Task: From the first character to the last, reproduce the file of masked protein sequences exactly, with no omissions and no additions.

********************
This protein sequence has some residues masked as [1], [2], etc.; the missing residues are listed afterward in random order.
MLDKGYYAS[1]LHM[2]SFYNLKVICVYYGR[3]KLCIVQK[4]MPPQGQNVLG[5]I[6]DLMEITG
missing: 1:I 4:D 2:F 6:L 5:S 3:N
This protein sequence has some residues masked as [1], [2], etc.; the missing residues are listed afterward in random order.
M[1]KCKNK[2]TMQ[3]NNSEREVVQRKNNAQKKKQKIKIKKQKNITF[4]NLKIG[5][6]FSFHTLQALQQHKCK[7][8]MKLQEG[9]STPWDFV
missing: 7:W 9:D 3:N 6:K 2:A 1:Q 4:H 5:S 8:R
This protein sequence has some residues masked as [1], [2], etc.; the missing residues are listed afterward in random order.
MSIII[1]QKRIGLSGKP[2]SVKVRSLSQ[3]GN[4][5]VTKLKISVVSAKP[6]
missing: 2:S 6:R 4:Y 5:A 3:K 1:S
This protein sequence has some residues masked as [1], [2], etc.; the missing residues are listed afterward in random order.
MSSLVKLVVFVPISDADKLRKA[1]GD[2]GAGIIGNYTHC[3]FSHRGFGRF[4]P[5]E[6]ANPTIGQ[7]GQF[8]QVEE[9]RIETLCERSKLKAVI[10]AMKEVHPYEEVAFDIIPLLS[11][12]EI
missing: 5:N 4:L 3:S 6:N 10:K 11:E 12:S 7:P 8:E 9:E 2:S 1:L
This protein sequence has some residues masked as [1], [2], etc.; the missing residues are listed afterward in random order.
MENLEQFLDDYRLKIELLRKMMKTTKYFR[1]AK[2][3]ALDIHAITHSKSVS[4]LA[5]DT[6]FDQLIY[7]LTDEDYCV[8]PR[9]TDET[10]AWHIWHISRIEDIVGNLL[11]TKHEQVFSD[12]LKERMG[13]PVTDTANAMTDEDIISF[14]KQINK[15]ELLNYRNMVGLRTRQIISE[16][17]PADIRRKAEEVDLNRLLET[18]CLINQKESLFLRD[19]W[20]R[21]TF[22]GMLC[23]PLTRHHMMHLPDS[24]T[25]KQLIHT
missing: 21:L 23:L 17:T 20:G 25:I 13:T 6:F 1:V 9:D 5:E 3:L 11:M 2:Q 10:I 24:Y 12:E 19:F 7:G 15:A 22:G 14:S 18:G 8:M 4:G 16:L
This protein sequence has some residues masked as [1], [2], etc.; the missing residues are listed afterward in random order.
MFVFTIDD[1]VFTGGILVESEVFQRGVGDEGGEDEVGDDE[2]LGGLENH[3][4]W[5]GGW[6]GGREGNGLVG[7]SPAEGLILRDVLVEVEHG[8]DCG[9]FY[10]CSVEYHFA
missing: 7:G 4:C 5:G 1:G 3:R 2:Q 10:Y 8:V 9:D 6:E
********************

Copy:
This protein sequence has some residues masked as [1], [2], etc.; the missing residues are listed afterward in random order.
MLDKGYYAS[1]LHM[2]SFYNLKVICVYYGR[3]KLCIVQK[4]MPPQGQNVLG[5]I[6]DLMEITG
missing: 1:I 4:D 2:F 6:L 5:S 3:N
This protein sequence has some residues masked as [1], [2], etc.; the missing residues are listed afterward in random order.
M[1]KCKNK[2]TMQ[3]NNSEREVVQRKNNAQKKKQKIKIKKQKNITF[4]NLKIG[5][6]FSFHTLQALQQHKCK[7][8]MKLQEG[9]STPWDFV
missing: 7:W 9:D 3:N 6:K 2:A 1:Q 4:H 5:S 8:R
This protein sequence has some residues masked as [1], [2], etc.; the missing residues are listed afterward in random order.
MSIII[1]QKRIGLSGKP[2]SVKVRSLSQ[3]GN[4][5]VTKLKISVVSAKP[6]
missing: 2:S 6:R 4:Y 5:A 3:K 1:S
This protein sequence has some residues masked as [1], [2], etc.; the missing residues are listed afterward in random order.
MSSLVKLVVFVPISDADKLRKA[1]GD[2]GAGIIGNYTHC[3]FSHRGFGRF[4]P[5]E[6]ANPTIGQ[7]GQF[8]QVEE[9]RIETLCERSKLKAVI[10]AMKEVHPYEEVAFDIIPLLS[11][12]EI
missing: 5:N 4:L 3:S 6:N 10:K 11:E 12:S 7:P 8:E 9:E 2:S 1:L
This protein sequence has some residues masked as [1], [2], etc.; the missing residues are listed afterward in random order.
MENLEQFLDDYRLKIELLRKMMKTTKYFR[1]AK[2][3]ALDIHAITHSKSVS[4]LA[5]DT[6]FDQLIY[7]LTDEDYCV[8]PR[9]TDET[10]AWHIWHISRIEDIVGNLL[11]TKHEQVFSD[12]LKERMG[13]PVTDTANAMTDEDIISF[14]KQINK[15]ELLNYRNMVGLRTRQIISE[16][17]PADIRRKAEEVDLNRLLET[18]CLINQKESLFLRD[19]W[20]R[21]TF[22]GMLC[23]PLTRHHMMHLPDS[24]T[25]KQLIHT
missing: 21:L 23:L 17:T 20:G 25:I 13:T 6:F 1:V 9:D 5:E 3:L 11:M 2:Q 10:I 24:Y 12:E 19:F 7:G 15:A 22:G 14:S 18:G 8:M 4:G 16:L
This protein sequence has some residues masked as [1], [2], etc.; the missing residues are listed afterward in random order.
MFVFTIDD[1]VFTGGILVESEVFQRGVGDEGGEDEVGDDE[2]LGGLENH[3][4]W[5]GGW[6]GGREGNGLVG[7]SPAEGLILRDVLVEVEHG[8]DCG[9]FY[10]CSVEYHFA
missing: 7:G 4:C 5:G 1:G 3:R 2:Q 10:Y 8:V 9:D 6:E